Following a ballet company is a bit like following a sports team. The dancers, who become professionals as teenagers, all have the ability, but only a few will take their raw talent and shape it into something exceptional. It's exciting to see who will emerge on top.
The Pennsylvania Ballet's Nutcracker opened Saturday night at the Academy of Music with young dancers filling nearly all of the major roles. Only two principal dancers performed: Arantxa Ochoa as the Sugarplum Fairy, and Alexander Iziliaev as Herr Drosselmeier. Three performances by rising stars - all soloists - highlighted the evening.
Ian Hussey, who danced the role of the Little Prince with the Pennsylvania Ballet as a child, made his debut as Sugarplum's Cavalier. His performance was regal, relaxed, and confident, and he attacked his pirouettes in second position. Ochoa, who in the mid-1990s was Sugarplum to Hussey's Little Prince, did not always look comfortable in his arms, but appeared to settle down as the pas de deux progressed.
Barette Vance was delightful as Dewdrop, and seemed almost airborne dancing the quick, lively choreography. She whipped off a series of fouettés, ending in a beautiful triple turn.
Jermel Johnson has impressive flexibility, high jumps, and confident turns aplenty. (the Pennsylvania Ballet would do well to hire six more Jermel Johnsons.) He danced two roles on opening night. His Soldier Doll in the party scene was performed with the mechanical exactitude the role requires - but doesn't always get. He also danced the Tea trio, and impressed with buoyant split jumps that went past 180 degrees.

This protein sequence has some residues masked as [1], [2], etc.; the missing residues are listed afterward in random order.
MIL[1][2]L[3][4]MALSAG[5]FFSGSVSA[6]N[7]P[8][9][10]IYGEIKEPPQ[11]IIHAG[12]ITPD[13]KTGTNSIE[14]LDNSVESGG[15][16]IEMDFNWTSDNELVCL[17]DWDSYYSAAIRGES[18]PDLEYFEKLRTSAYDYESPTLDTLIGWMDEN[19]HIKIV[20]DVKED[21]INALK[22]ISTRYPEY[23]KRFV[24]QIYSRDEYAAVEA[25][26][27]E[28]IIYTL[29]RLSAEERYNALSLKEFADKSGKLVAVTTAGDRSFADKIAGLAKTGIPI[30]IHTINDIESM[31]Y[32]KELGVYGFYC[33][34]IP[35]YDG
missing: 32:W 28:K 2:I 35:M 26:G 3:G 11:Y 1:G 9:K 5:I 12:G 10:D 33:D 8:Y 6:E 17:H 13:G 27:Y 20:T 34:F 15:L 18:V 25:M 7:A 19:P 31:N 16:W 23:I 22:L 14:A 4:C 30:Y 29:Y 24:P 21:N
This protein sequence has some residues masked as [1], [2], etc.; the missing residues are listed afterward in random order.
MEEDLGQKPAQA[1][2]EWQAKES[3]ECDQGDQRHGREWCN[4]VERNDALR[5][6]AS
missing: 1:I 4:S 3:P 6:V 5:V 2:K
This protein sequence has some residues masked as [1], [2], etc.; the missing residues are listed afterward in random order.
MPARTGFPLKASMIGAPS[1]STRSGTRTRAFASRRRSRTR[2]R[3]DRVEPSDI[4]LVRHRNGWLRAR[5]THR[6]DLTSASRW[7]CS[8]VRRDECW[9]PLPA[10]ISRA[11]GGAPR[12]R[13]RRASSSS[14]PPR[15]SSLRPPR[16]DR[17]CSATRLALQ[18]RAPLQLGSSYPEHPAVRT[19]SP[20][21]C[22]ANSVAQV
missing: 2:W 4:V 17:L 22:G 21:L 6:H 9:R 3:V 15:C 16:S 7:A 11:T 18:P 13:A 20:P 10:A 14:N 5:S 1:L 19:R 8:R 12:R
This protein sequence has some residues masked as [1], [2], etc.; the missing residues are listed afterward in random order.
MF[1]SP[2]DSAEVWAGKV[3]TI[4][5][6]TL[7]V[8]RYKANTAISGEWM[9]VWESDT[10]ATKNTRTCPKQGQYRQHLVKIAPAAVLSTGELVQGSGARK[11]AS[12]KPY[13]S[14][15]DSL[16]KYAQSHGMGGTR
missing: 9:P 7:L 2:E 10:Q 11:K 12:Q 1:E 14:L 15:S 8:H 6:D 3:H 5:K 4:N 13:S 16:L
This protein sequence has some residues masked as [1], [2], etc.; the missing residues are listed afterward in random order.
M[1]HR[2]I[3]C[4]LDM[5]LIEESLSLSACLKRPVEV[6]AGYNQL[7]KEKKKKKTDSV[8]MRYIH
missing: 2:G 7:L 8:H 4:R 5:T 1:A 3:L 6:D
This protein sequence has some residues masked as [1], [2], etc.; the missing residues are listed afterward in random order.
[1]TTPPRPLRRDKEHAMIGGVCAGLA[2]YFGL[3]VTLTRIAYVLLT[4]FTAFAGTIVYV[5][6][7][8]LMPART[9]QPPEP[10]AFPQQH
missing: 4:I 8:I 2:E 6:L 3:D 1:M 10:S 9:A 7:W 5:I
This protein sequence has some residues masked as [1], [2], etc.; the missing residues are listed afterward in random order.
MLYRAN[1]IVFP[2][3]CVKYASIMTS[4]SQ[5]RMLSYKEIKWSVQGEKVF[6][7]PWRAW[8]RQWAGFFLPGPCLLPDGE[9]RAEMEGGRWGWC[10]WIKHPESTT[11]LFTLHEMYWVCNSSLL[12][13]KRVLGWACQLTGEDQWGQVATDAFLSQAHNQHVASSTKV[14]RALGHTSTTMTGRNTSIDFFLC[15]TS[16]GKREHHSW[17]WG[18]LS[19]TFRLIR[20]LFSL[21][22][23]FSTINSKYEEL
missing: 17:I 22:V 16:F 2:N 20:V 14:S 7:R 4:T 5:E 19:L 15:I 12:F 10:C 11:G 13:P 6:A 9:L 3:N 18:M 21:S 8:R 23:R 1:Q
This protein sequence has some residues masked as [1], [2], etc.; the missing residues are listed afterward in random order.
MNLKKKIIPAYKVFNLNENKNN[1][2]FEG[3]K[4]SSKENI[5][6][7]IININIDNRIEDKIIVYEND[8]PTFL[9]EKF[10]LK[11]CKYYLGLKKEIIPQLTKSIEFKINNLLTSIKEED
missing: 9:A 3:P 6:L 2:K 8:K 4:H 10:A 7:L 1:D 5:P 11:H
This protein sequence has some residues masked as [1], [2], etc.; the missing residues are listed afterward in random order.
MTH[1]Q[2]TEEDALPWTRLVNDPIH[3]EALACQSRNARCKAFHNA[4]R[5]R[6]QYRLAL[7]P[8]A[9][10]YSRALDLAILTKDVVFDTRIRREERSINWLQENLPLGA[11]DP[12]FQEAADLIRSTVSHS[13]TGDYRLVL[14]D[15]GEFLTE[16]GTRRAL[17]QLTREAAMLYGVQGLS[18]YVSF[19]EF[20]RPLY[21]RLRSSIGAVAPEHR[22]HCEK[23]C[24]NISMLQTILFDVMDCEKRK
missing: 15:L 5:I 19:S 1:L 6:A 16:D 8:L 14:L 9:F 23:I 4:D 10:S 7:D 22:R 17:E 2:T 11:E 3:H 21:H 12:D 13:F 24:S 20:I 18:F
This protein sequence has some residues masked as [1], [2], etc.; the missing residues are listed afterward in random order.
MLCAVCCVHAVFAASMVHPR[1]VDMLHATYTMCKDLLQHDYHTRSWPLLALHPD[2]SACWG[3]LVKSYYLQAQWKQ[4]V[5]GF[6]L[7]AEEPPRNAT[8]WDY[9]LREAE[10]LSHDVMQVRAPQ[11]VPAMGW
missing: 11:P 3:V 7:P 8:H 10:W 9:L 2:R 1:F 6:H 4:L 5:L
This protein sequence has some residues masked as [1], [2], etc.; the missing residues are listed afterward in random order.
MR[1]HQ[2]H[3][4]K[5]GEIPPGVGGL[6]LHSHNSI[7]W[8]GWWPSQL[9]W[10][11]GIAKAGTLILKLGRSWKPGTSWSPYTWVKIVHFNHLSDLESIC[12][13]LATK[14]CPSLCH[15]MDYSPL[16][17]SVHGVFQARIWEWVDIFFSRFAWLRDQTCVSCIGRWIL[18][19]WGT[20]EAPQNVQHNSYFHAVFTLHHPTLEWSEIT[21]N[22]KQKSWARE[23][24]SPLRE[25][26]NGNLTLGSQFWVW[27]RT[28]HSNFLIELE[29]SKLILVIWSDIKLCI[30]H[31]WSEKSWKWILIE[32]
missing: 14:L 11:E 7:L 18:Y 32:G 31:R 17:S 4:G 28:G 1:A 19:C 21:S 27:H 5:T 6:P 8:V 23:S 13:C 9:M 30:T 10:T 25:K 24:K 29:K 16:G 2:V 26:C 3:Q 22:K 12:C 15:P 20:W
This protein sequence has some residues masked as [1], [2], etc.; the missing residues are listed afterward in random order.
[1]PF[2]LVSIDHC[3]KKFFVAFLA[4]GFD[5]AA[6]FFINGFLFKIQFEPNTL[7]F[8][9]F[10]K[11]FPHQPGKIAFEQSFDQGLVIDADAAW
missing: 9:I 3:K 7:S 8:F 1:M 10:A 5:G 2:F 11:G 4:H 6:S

Also notable were corps de ballet dancer Andrew Daly, who leaped through the Candy Cane hoops with ease, and soloist Gabriella Yudenich, whose slinky Coffee solo was even more impressive in the finale, when she held her balances a fraction of a second longer than seemed possible.
While many of the adults moved into new roles, the three principal children were all seasoned alumni, having danced their parts last year. Maria Santangelo was excellent as Marie. Lucas Tischler, as her suitably bratty younger brother, was hilarious, if less precocious than last year. Peter Weil bordered on being too tall to be the Little Prince, but danced the part admirably.
New casts are scattered throughout the run, which goes through Dec. 31. But if, like me, you've seen George Balanchine's The Nutcracker so many times you have much of the choreography memorized, there is still plenty to discover in the multilayered ballet. This year I focused on the grandparents opening their gifts, Drosselmeier encouraging the mice to fight the soldiers, and the lovely snowy scene, not even marred by a Snowflake who literally fell on stage.
The Pennsylvania Ballet has been sprucing up its Nutcracker since 2007, when it commissioned new sets and costumes. Balanchine's choreography sparkles at the Academy of Music. But like living-room walls that suddenly look dingy against new drapes, the one holdout is the Astroturf-green Christmas tree. A new tree would finish the look.